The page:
“Where is the wisdom we have lost in knowledge. Where is the knowledge we have lost in information.”
– T.S. Eliot
For the past few weeks I have been re-reading the book Designing Regenerative Cultures by Daniel Christian Wahl. I am deeply grateful for Daniel’s gift, a rich distillation of his PhD thesis that points in the direction of a more sane, hopeful and health-promoting future. Regenerative development is a broad body of study and practice that informs much of my own thinking about and practice around social change. A fundamental recognition of the regenerative lens is that in order to live we harvest from the larger living systems (communities, ecosystems) of which we are a part in such a way that can weaken them, and can put us at risk. Regenerative thinking and practice then asks:
What might we do not simply to wreck less havoc or do less harm, but to leverage the natural connections we have with living systems to contribute to the integrity, resilience and long-term viability of people, places, and ecosystems?
Compared to my post from yesterday, this certainly feels like a big shift, going from the sublime to the tactical. At a recent gathering that I facilitated, members of the steering committee of a food system change initiative, local and regional funders, and members of other organizational networks came together to discuss ideas for ensuring the long-term financial sustainability of the committee’s work around ensuring community food security. We came at this from a few different angles, including a conversation about actual and perceived constraints and challenges to supporting this kind of net work. Here is a taste of what came up, which resonates with what I am hearing in other networks as well: Read More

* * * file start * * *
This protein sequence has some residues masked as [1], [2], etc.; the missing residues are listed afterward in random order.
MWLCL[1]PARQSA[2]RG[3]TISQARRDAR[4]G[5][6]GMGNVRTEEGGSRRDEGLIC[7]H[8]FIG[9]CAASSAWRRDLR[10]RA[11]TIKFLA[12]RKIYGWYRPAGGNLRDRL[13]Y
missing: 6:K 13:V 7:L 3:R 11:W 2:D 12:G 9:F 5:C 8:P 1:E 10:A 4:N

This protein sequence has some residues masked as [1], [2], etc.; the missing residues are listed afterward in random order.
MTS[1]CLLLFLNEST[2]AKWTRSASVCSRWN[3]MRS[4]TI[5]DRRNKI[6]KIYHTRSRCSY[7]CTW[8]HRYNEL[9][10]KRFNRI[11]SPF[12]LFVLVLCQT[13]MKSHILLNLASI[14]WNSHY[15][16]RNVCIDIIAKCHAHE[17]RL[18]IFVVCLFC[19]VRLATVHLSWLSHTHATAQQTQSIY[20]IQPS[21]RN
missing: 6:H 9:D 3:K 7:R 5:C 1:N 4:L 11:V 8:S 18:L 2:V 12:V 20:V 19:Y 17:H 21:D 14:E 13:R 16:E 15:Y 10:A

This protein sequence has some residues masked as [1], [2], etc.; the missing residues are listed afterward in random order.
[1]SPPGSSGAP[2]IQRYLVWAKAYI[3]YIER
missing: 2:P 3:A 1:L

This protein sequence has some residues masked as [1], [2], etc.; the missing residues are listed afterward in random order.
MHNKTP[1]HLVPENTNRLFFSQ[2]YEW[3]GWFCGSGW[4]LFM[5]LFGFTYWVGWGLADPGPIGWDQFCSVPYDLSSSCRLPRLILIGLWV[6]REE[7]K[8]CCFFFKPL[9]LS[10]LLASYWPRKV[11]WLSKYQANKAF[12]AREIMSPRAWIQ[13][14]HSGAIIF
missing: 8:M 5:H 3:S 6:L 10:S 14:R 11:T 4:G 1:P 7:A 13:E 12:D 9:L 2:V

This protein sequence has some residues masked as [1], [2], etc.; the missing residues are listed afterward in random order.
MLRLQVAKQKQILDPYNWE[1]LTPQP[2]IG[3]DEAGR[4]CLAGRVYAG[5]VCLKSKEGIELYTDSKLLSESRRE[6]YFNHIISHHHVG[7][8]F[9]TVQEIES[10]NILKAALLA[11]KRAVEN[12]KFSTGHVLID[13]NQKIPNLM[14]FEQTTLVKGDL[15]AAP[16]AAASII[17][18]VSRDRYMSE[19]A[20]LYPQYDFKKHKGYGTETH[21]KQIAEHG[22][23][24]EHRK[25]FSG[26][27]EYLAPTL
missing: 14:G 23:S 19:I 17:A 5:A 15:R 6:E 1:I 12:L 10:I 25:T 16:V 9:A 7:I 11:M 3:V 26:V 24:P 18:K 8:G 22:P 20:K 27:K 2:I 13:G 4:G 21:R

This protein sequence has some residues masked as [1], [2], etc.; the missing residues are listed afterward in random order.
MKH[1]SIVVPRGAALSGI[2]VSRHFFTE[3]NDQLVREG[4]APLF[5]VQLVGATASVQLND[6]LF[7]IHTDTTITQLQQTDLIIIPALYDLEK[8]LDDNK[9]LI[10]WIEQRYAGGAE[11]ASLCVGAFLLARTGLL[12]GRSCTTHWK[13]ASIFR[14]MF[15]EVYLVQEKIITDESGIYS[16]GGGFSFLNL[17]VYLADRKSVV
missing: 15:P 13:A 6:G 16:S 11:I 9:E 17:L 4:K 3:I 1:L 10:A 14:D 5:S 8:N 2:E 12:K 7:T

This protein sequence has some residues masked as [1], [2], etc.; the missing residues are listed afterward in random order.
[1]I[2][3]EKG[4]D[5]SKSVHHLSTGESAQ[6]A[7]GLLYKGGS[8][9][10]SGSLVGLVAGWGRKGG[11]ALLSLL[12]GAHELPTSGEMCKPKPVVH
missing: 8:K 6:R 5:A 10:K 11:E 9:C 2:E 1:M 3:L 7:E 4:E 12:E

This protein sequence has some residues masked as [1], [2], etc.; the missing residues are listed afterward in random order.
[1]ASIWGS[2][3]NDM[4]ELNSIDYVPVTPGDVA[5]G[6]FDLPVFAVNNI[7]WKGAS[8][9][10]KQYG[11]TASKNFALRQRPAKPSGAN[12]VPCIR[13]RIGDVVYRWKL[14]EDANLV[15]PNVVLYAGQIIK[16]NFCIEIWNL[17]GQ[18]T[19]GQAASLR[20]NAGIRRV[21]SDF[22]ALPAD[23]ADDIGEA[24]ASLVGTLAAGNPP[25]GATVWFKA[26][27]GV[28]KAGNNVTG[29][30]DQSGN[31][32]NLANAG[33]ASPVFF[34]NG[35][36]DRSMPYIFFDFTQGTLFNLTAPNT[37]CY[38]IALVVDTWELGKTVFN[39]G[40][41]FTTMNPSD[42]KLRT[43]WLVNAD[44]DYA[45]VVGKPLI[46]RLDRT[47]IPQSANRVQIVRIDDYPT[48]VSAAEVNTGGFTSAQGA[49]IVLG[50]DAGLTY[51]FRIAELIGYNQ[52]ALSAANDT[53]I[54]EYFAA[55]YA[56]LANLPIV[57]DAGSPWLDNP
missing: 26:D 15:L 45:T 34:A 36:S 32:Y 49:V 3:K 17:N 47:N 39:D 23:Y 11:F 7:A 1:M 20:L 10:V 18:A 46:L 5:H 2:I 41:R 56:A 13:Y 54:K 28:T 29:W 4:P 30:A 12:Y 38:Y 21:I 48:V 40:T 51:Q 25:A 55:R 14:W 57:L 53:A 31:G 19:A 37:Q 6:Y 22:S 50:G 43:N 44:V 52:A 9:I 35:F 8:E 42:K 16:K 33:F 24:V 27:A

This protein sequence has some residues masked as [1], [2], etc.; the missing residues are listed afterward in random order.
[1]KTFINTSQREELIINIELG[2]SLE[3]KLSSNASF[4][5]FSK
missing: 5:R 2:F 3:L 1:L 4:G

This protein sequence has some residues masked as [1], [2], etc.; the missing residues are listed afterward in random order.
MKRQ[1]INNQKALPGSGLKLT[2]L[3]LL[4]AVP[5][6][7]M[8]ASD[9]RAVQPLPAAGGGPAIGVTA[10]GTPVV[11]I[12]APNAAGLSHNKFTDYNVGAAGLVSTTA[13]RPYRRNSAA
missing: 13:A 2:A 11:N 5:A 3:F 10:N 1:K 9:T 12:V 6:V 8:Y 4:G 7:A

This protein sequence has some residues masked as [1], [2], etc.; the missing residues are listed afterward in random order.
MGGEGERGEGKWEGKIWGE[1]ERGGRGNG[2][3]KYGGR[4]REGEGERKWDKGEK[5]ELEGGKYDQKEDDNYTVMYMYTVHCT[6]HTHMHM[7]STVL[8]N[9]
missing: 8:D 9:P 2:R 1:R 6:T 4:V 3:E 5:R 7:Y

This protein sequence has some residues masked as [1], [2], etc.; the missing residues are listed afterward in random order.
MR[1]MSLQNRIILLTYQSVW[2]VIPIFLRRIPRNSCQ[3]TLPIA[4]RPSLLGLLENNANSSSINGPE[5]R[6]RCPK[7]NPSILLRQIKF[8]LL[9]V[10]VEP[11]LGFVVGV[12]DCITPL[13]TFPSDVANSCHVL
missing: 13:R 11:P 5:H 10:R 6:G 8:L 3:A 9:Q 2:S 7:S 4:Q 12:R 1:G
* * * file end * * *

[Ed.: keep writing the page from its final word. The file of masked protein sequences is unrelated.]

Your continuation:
Dr. Sahtouris was attending a basketball game in China and was seated next to a Chinese man who cheered wildly after the first basket of the game was scored. When the other team scored its first basket, he cheered with equal enthusiasm. He continued to do this for each basket scored by either team. Finally, Dr. Sahtouris turned to the man and asked, “Which team is yours?” The man replied, “What do you mean?” Dr. Sahtouris said, “Well, which team do you want to win?” He replied, “What difference does it make?” To which she replied, “Well, why are you pitting two teams against one another?” He responded, “To drive excellence. We applaud the excellence wherever it happens.”